Use of INHERITS creates a persistent  relationship  between  the
	      new child table and its parent table(s). Schema modifications to
	      the parent(s) normally propagate to children  as	well,  and  by
	      default  the data of the child table is included in scans of the
	      parent(s).

	      If the same column name exists in more than one parent table, an
	      error  is reported unless the data types of the columns match in
	      each of the parent tables. If there is  no  conflict,  then  the
	      duplicate	 columns are merged to form a single column in the new
	      table. If the column name list of the new table contains a  col‐
	      umn  name	 that  is  also inherited, the data type must likewise
	      match the inherited column(s), and the  column  definitions  are
	      merged  into one. However, inherited and new column declarations
	      of the same name need not	 specify  identical  constraints:  all
	      constraints  provided  from  any declaration are merged together
	      and all are applied to the new table. If the new	table  explic‐
	      itly  specifies  a  default  value  for the column, this default
	      overrides any defaults from inherited declarations of  the  col‐
	      umn.  Otherwise, any parents that specify default values for the
	      column must all specify the same default, or an  error  will  be
	      reported.

       LIKE parent_table [ { INCLUDING | EXCLUDING } DEFAULTS ]
	      The LIKE clause specifies a table from which the new table auto‐
	      matically copies all column names, their data types,  and	 their
	      not-null constraints.

	      Unlike INHERITS, the new table and original table are completely
	      decoupled after creation is complete. Changes  to	 the  original
	      table will not be applied to the new table, and it is not possi‐
	      ble to include data of the new table in scans  of	 the  original
	      table.

	      Default  expressions for the copied column definitions will only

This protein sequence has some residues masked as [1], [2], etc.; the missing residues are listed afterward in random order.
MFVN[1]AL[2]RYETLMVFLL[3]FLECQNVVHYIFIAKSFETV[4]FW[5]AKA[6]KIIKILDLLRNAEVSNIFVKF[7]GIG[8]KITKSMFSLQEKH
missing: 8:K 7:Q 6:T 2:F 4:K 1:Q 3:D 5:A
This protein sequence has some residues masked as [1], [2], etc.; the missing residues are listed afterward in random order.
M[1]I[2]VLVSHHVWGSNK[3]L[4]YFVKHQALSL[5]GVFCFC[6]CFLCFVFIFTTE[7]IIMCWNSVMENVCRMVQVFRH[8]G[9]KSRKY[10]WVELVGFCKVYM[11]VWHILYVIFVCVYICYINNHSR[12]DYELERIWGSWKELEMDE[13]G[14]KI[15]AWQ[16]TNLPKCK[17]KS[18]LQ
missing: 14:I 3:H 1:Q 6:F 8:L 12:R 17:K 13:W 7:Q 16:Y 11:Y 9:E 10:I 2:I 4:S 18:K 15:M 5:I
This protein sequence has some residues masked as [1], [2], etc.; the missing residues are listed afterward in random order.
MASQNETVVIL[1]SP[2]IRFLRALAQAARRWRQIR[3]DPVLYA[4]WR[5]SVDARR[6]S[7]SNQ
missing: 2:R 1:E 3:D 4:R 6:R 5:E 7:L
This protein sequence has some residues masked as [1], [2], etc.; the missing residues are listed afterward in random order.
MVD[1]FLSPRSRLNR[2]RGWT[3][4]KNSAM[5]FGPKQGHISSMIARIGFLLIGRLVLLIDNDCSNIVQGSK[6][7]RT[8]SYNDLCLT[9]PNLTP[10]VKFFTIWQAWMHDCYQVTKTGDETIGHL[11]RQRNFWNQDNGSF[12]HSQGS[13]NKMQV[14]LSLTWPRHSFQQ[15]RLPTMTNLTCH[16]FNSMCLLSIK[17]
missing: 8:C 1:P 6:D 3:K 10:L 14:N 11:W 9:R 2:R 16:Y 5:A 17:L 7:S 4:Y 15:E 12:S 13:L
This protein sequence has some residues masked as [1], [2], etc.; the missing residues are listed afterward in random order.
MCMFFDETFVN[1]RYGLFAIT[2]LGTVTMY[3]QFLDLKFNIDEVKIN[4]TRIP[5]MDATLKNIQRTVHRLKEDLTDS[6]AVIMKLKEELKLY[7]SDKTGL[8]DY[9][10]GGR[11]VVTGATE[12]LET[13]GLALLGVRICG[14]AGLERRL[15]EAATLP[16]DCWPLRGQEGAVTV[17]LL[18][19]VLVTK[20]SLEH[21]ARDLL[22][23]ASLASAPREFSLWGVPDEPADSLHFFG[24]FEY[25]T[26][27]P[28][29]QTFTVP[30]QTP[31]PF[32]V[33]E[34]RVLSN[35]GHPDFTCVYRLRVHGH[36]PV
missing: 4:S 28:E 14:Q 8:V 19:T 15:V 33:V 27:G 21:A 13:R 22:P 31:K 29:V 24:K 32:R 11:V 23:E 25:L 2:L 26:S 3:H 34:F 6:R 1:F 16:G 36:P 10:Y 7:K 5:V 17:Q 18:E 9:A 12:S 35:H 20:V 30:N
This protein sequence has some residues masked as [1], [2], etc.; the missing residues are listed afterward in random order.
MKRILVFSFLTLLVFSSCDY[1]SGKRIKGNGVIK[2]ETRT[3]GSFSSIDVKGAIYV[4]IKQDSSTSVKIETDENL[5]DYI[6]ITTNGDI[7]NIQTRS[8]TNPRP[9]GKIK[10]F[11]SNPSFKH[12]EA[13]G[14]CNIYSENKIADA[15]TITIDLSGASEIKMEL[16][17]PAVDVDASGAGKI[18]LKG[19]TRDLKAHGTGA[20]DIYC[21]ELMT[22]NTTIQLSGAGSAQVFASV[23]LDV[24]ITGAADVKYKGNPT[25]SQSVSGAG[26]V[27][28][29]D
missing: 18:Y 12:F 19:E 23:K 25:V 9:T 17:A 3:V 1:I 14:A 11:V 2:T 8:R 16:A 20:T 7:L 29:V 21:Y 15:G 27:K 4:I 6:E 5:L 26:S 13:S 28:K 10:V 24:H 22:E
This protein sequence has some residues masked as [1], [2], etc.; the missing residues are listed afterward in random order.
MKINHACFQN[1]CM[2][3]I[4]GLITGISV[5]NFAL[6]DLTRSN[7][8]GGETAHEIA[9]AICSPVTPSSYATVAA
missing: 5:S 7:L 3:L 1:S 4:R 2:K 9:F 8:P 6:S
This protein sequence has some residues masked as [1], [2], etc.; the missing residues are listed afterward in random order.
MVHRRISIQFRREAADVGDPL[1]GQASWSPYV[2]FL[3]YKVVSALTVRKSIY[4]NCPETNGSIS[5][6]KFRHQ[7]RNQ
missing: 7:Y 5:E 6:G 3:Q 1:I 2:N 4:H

be copied if INCLUDING DEFAULTS is specified. The default behav‐
	      ior  is to exclude default expressions, resulting in all columns
	      of the new table having null defaults.

       WITH OIDS

       WITHOUT OIDS
	      This optional clause specifies whether rows  of  the  new	 table
	      should  have OIDs (object identifiers) assigned to them. If nei‐
	      ther WITH OIDS nor WITHOUT OIDS is specified, the default	 value
	      depends  upon the default_with_oids configuration parameter. (If
	      the new table inherits from any tables that have OIDs, then WITH
	      OIDS is forced even if the command says WITHOUT OIDS.)

	      If  WITHOUT OIDS is specified or implied, the new table does not
	      store OIDs and no OID will be assigned for a row	inserted  into
	      it.  This	 is  generally	considered  worthwhile,	 since it will
	      reduce OID consumption and thereby postpone  the	wraparound  of
	      the  32-bit OID counter. Once the counter wraps around, OIDs can
	      no longer be assumed to be unique, which makes them considerably
	      less  useful.  In	 addition, excluding OIDs from a table reduces
	      the space required to store the table on disk by 4 bytes per row
	      (on most machines), slightly improving performance.

	      To remove OIDs from a table after it has been created, use ALTER
	      TABLE [alter_table(7)].

       CONSTRAINT constraint_name
	      An optional name for a column or table constraint. If not speci‐
	      fied, the system generates a name.

       NOT NULL
	      The column is not allowed to contain null values.

       NULL   The  column  is  allowed	to  contain  null  values. This is the
	      default.

	      This clause is only provided for compatibility with non-standard
	      SQL databases. Its use is discouraged in new applications.

       UNIQUE (column constraint)

       UNIQUE ( column_name [, ... ] ) (table constraint)
	      The UNIQUE constraint specifies that a group of one or more col‐
	      umns of a table may contain only unique values. The behavior  of
	      the  unique table constraint is the same as that for column con‐
	      straints, with the additional capability to span	multiple  col‐
	      umns.

	      For the purpose of a unique constraint, null values are not con‐
	      sidered equal.

	      Each unique table constraint must name a set of columns that  is
	      different	 from  the set of columns named by any other unique or
	      primary key constraint defined  for  the	table.	(Otherwise  it
	      would just be the same constraint listed twice.)

       PRIMARY KEY (column constraint)

       PRIMARY KEY ( column_name [, ... ] ) (table constraint)
	      The primary key constraint specifies that a column or columns of
	      a table may contain only unique (non-duplicate), nonnull values.
	      Technically,  PRIMARY  KEY is merely a combination of UNIQUE and
	      NOT NULL, but identifying a set of columns as primary  key  also
	      provides	metadata  about the design of the schema, as a primary